Wednesday, February 18, 2015 – Saturday, February 28, 2015

Preview 17 February 6 – 9, talk 24 February 6.30

Opening February 17th, the elegant new Darren Baker Gallery in Charlotte Street offers a selection of works by a spectrum of artists now living and working in this country. The exhibition is a collaboration between Jason Colchin-Carter, founder of Isis Phoenix Arts, and Agnieszka Perche, gallery manager. The bustling diversity of the London street scene outside will be more than matched by what can be seen in the handsome gallery space.

The point of the show is not to emphasise any particular movement or tendency, but to illustrate how various the London art world has become, and what a large number of extremely different initiatives it now has to offer. The artists include a number of the rising stars who are emerging from British art schools – among them Bartholomew Beal, still in his 20s, who recently had a sell out solo show at the Fine Art Society in Bond Street , and Richard Twose, equally recently a major prize-winner at the National Portrait Gallery – but also non-British artists who have chosen to live and work in this country. Examples are the figurative painter Tarik Berber, who is of Bosnian origin, and who trained at the celebrated Florentine Academy, and the abstractionist Clifford Charles, a black South African artist with a studio at the great Goodwood estate in Sussex. Britain has welcomed these and others to its ever-expanding art community.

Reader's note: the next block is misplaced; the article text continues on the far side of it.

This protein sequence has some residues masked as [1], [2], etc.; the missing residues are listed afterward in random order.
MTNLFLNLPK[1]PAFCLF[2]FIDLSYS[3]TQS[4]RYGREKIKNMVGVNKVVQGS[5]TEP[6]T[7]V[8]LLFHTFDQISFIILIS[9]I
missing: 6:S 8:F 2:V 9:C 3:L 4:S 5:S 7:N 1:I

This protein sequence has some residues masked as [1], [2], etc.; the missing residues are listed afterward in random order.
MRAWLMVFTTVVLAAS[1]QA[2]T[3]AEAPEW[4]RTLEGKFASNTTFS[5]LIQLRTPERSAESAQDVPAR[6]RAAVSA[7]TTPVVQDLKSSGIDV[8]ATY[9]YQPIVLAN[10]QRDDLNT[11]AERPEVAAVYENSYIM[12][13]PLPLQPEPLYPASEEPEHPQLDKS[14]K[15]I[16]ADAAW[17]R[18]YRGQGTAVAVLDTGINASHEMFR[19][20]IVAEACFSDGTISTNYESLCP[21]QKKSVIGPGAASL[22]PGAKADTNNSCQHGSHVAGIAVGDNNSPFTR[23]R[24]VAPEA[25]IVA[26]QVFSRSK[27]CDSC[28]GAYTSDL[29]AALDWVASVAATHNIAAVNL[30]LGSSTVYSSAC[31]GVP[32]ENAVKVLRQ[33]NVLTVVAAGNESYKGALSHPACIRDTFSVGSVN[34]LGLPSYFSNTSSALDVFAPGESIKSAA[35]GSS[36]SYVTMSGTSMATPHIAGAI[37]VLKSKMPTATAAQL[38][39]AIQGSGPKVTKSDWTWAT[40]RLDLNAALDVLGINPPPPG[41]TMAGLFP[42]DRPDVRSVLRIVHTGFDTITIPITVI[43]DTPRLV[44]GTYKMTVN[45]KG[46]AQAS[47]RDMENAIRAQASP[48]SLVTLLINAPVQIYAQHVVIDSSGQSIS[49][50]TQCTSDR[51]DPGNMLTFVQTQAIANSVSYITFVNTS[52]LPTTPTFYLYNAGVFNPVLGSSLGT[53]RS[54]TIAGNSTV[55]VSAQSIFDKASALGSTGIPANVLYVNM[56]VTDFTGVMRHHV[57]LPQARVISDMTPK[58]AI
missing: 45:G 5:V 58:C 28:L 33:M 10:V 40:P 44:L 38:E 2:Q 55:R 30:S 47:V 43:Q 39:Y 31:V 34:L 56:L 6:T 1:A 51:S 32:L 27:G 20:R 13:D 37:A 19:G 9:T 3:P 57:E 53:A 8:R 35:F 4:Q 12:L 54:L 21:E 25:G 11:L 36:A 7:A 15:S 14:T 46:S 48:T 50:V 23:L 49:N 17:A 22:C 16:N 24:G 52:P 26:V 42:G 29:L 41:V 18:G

The idea of a unified, officially supported ‘avant-garde’ is still being vigorously pushed by a number of respected institutions in this country. However, as more and more new artists emerge on the British scene, it is becoming evident that this model, however convenient it may be to established critics and curators, is no longer valid. China’s Communist regime, once, in the 1950s, adopted the slogan “Let a thousand flowers bloom.” It turned out that Chairman Mao and his party committee didn’t mean it. Let’s not make that mistake now.

As the old definitions of what is avant-garde and what isn’t crumble and dissolve, it is time to embrace a new kind of pluralism. This show shows the extent to which old orthodoxies are being challenged. Spring is almost with us. Fresh green shoots are appearing – some of them in wholly unexpected places. This is true in art, just as it is in nature.

Edward Lucie-Smith

81 Charlotte Street
London, W1T 4PP
0 207 580 5332

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